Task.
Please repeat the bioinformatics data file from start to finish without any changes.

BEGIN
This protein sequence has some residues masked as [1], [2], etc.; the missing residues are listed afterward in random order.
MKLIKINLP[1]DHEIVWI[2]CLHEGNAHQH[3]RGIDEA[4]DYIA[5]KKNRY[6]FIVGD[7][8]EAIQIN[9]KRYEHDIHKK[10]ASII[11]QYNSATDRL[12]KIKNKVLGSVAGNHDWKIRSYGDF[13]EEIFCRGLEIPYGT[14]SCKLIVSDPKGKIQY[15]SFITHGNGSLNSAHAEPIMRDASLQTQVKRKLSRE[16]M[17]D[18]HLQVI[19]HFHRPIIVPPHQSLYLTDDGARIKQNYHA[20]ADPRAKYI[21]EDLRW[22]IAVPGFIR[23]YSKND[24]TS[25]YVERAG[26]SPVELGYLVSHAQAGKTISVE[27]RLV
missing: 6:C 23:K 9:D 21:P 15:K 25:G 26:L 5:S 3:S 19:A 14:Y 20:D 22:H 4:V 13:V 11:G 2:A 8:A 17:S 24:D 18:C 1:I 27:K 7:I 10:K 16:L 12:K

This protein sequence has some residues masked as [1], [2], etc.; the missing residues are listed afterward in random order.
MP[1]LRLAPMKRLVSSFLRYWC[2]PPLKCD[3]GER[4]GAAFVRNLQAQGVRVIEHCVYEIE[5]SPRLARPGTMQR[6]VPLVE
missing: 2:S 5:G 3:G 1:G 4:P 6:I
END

This protein sequence has some residues masked as [1], [2], etc.; the missing residues are listed afterward in random order.
MKLIKINLP[1]DHEIVWI[2]CLHEGNAHQH[3]RGIDEA[4]DYIA[5]KKNRY[6]FIVGD[7][8]EAIQIN[9]KRYEHDIHKK[10]ASII[11]QYNSATDRL[12]KIKNKVLGSVAGNHDWKIRSYGDF[13]EEIFCRGLEIPYGT[14]SCKLIVSDPKGKIQY[15]SFITHGNGSLNSAHAEPIMRDASLQTQVKRKLSRE[16]M[17]D[18]HLQVI[19]HFHRPIIVPPHQSLYLTDDGARIKQNYHA[20]ADPRAKYI[21]EDLRW[22]IAVPGFIR[23]YSKND[24]TS[25]YVERAG[26]SPVELGYLVSHAQAGKTISVE[27]RLV
missing: 6:C 23:K 9:D 21:P 15:K 25:G 26:L 5:S 3:S 19:A 14:Y 20:D 22:H 4:V 13:V 11:G 2:A 8:A 17:S 24:D 18:C 1:I 27:K 7:I 10:K 16:L 12:K

This protein sequence has some residues masked as [1], [2], etc.; the missing residues are listed afterward in random order.
MP[1]LRLAPMKRLVSSFLRYWC[2]PPLKCD[3]GER[4]GAAFVRNLQAQGVRVIEHCVYEIE[5]SPRLARPGTMQR[6]VPLVE
missing: 2:S 5:G 3:G 1:G 4:P 6:I